Integrating basic and clinical science: The critical care module of the interdisciplinary foundations of medicine curriculum

Robert G. Hendrickson, Ernest L. Yeh, Heatherlee Bailey, Barry Mann, Lewis J. Kaplan

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Abstract

Introduction: In an effort to better link the preclinical and clinical years, we designed a Critical Care Module (CCM) to underscore the dependence of clinical reasoning and decision making on basic science knowledge. Methods: A one-week module covered major topics introduced during the two preclinical years. These areas (sepsis, infectious disease, neural science, endocrine, renal, pulmonary, immunology, and cardiac) were explored using a case based format that linked clinical information to basic science topics. The cases highlighted how critical elements of the patient history, physical exam, laboratory and imaging data developed a decision tree. Each decision tree point was evaluated with regard to the basic science elements upon which it depended. After each case, basic scientists reviewed the basic science elements in detail. A summary of the critical elements of decision-making followed the review as a paradigm for patient evaluation. Students were surveyed before and after the CCM, and after the USMLE Step I to evaluate the CCM (rating scale 1=not helpful to 5=very helpful). Data (means ± SD or percents) were compared by Student's t-test; significance assumed for p<0.05(*). Results: Students (n=161 pre; n= 148 post) felt that the CCM helped them prepare for the USMLE (2.7±0.4 pre v 3.2±0.5 post), integrated basic and clinical science (2.9±0.6 pre v 3.9±0.2 post), and helped prepare them for the clinical years (2.8±0.9 pre v 4.1±0.4 post*). An increasing number thought that it was an excellent way to prepare for year three (48% pre v 72% post*). After the USMLE Step I, few students (7%* post v 54% pre-USMLE) believed that the CCM helped them prepare for the examination despite pre-examination expectation to the contrary. Conclusions: The concept of an integrative CCM was well accepted by students and faculty. The development of a bridging module strengthens the ties between the basic science and clinical faculty. The CCM is not useful as a test preparation tool in its current format. However, the CCM is a useful paradigm for linking basic science elements with clinical practice through the illustration of clinical reasoning.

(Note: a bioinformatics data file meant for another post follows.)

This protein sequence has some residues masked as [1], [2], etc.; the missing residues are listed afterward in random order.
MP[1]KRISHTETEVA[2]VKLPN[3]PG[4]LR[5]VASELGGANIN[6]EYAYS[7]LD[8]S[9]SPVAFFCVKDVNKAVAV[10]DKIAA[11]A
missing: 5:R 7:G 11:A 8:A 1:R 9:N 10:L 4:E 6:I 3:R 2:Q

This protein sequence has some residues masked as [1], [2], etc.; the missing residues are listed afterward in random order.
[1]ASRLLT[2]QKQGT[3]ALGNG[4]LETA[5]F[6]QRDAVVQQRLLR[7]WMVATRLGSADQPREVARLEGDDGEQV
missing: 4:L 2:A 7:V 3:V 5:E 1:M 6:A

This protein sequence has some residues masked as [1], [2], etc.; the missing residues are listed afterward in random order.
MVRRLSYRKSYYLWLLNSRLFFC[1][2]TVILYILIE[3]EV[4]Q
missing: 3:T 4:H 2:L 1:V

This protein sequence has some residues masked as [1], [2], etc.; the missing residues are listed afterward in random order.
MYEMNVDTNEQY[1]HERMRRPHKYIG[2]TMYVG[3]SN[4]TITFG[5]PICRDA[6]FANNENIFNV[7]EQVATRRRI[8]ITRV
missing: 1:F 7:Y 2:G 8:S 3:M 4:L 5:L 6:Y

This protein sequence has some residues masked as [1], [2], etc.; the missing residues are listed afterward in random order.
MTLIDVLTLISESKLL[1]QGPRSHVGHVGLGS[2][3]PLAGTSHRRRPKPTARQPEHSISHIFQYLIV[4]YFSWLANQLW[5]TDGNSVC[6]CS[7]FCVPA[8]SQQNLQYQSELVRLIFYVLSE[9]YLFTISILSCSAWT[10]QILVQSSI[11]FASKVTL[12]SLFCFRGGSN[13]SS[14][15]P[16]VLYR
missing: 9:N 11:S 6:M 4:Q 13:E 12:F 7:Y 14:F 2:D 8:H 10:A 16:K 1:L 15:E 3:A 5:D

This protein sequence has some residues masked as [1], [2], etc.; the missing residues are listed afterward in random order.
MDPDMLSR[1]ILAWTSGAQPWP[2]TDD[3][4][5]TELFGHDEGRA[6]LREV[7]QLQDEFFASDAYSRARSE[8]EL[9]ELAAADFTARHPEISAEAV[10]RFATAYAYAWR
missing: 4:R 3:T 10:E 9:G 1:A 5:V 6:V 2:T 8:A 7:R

Original languageEnglish (US)
Pages (from-to)A81
JournalCritical care medicine
Volume27
Issue number12 SUPPL.
StatePublished - Dec 1 1999

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ASJC Scopus subject areas

  • Critical Care and Intensive Care Medicine

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